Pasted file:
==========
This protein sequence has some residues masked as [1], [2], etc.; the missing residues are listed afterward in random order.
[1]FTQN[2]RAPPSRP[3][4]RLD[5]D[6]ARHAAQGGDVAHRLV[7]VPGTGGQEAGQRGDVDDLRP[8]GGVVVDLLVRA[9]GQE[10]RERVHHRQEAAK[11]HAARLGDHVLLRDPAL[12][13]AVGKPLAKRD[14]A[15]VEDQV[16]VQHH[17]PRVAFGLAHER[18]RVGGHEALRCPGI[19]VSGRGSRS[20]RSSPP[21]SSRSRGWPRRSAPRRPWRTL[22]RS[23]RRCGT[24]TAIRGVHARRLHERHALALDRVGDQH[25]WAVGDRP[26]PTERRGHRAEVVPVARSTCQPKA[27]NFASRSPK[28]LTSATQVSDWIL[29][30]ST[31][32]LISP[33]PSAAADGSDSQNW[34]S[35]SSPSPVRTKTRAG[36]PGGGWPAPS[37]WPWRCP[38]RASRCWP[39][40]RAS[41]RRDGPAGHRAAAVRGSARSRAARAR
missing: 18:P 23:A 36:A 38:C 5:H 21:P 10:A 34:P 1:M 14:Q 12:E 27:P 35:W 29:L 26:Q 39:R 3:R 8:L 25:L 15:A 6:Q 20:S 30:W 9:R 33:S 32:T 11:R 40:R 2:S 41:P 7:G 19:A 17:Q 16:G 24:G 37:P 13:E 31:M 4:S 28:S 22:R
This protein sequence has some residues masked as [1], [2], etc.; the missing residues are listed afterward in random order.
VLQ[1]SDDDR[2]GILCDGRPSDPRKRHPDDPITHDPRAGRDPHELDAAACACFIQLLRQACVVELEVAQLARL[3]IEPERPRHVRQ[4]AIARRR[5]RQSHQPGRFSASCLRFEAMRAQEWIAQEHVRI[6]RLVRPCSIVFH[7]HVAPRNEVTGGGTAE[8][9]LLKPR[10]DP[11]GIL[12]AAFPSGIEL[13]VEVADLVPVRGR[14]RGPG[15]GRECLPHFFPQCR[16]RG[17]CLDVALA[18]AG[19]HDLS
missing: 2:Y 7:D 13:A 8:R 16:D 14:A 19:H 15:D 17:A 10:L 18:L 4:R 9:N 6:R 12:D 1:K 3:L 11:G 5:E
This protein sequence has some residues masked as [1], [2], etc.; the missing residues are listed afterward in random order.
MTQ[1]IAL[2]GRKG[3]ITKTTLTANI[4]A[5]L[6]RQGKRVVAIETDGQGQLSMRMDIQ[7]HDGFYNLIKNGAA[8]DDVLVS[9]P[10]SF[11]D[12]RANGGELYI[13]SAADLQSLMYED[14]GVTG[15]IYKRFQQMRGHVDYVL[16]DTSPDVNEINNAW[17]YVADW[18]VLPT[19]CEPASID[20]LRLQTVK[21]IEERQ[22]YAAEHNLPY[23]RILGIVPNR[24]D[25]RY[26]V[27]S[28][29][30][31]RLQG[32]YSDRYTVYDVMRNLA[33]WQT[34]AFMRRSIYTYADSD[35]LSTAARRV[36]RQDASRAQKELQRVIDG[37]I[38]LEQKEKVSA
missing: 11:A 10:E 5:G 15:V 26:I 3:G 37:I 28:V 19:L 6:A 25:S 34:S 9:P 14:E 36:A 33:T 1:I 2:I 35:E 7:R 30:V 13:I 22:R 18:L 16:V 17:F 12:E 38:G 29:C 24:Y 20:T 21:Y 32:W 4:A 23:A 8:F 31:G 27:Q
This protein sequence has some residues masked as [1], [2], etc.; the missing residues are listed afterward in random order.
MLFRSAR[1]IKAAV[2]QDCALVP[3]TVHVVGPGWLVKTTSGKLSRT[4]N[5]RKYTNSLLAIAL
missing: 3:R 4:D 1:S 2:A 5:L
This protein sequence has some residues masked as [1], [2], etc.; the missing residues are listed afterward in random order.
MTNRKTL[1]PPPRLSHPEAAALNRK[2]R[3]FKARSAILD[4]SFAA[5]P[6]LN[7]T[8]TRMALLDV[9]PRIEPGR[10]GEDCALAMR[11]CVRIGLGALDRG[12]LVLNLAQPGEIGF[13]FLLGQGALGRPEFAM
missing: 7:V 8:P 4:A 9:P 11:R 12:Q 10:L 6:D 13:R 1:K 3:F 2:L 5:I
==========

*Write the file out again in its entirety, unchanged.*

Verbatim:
This protein sequence has some residues masked as [1], [2], etc.; the missing residues are listed afterward in random order.
[1]FTQN[2]RAPPSRP[3][4]RLD[5]D[6]ARHAAQGGDVAHRLV[7]VPGTGGQEAGQRGDVDDLRP[8]GGVVVDLLVRA[9]GQE[10]RERVHHRQEAAK[11]HAARLGDHVLLRDPAL[12][13]AVGKPLAKRD[14]A[15]VEDQV[16]VQHH[17]PRVAFGLAHER[18]RVGGHEALRCPGI[19]VSGRGSRS[20]RSSPP[21]SSRSRGWPRRSAPRRPWRTL[22]RS[23]RRCGT[24]TAIRGVHARRLHERHALALDRVGDQH[25]WAVGDRP[26]PTERRGHRAEVVPVARSTCQPKA[27]NFASRSPK[28]LTSATQVSDWIL[29][30]ST[31][32]LISP[33]PSAAADGSDSQNW[34]S[35]SSPSPVRTKTRAG[36]PGGGWPAPS[37]WPWRCP[38]RASRCWP[39][40]RAS[41]RRDGPAGHRAAAVRGSARSRAARAR
missing: 18:P 23:A 36:A 38:C 5:H 21:P 10:A 34:P 1:M 14:Q 12:E 27:P 35:W 29:L 26:Q 39:R 3:R 8:L 25:L 15:A 6:Q 20:S 30:W 9:R 33:S 32:T 11:R 40:R 2:S 41:P 7:G 19:A 17:Q 16:G 24:G 37:P 13:E 31:M 4:S 28:S 22:R
This protein sequence has some residues masked as [1], [2], etc.; the missing residues are listed afterward in random order.
VLQ[1]SDDDR[2]GILCDGRPSDPRKRHPDDPITHDPRAGRDPHELDAAACACFIQLLRQACVVELEVAQLARL[3]IEPERPRHVRQ[4]AIARRR[5]RQSHQPGRFSASCLRFEAMRAQEWIAQEHVRI[6]RLVRPCSIVFH[7]HVAPRNEVTGGGTAE[8][9]LLKPR[10]DP[11]GIL[12]AAFPSGIEL[13]VEVADLVPVRGR[14]RGPG[15]GRECLPHFFPQCR[16]RG[17]CLDVALA[18]AG[19]HDLS
missing: 2:Y 7:D 13:A 8:R 16:D 14:A 19:H 15:D 17:A 10:L 18:L 4:R 9:N 6:R 12:D 1:K 3:L 11:G 5:E
This protein sequence has some residues masked as [1], [2], etc.; the missing residues are listed afterward in random order.
MTQ[1]IAL[2]GRKG[3]ITKTTLTANI[4]A[5]L[6]RQGKRVVAIETDGQGQLSMRMDIQ[7]HDGFYNLIKNGAA[8]DDVLVS[9]P[10]SF[11]D[12]RANGGELYI[13]SAADLQSLMYED[14]GVTG[15]IYKRFQQMRGHVDYVL[16]DTSPDVNEINNAW[17]YVADW[18]VLPT[19]CEPASID[20]LRLQTVK[21]IEERQ[22]YAAEHNLPY[23]RILGIVPNR[24]D[25]RY[26]V[27]S[28][29][30][31]RLQG[32]YSDRYTVYDVMRNLA[33]WQT[34]AFMRRSIYTYADSD[35]LSTAARRV[36]RQDASRAQKELQRVIDG[37]I[38]LEQKEKVSA
missing: 11:A 10:E 5:G 15:V 26:I 3:G 37:I 28:V 19:L 6:A 25:S 34:S 9:P 14:E 36:A 33:T 1:I 2:I 35:E 7:R 30:V 13:I 22:R 18:L 16:V 17:F 12:E 38:G 29:C 24:Y 20:T 21:Y 32:W 4:A 23:A 8:F 31:G 27:Q
This protein sequence has some residues masked as [1], [2], etc.; the missing residues are listed afterward in random order.
MLFRSAR[1]IKAAV[2]QDCALVP[3]TVHVVGPGWLVKTTSGKLSRT[4]N[5]RKYTNSLLAIAL
missing: 3:R 4:D 1:S 2:A 5:L
This protein sequence has some residues masked as [1], [2], etc.; the missing residues are listed afterward in random order.
MTNRKTL[1]PPPRLSHPEAAALNRK[2]R[3]FKARSAILD[4]SFAA[5]P[6]LN[7]T[8]TRMALLDV[9]PRIEPGR[10]GEDCALAMR[11]CVRIGLGALDRG[12]LVLNLAQPGEIGF[13]FLLGQGALGRPEFAM
missing: 7:V 8:P 4:A 9:P 11:R 12:Q 10:L 6:D 13:R 1:K 3:F 2:L 5:I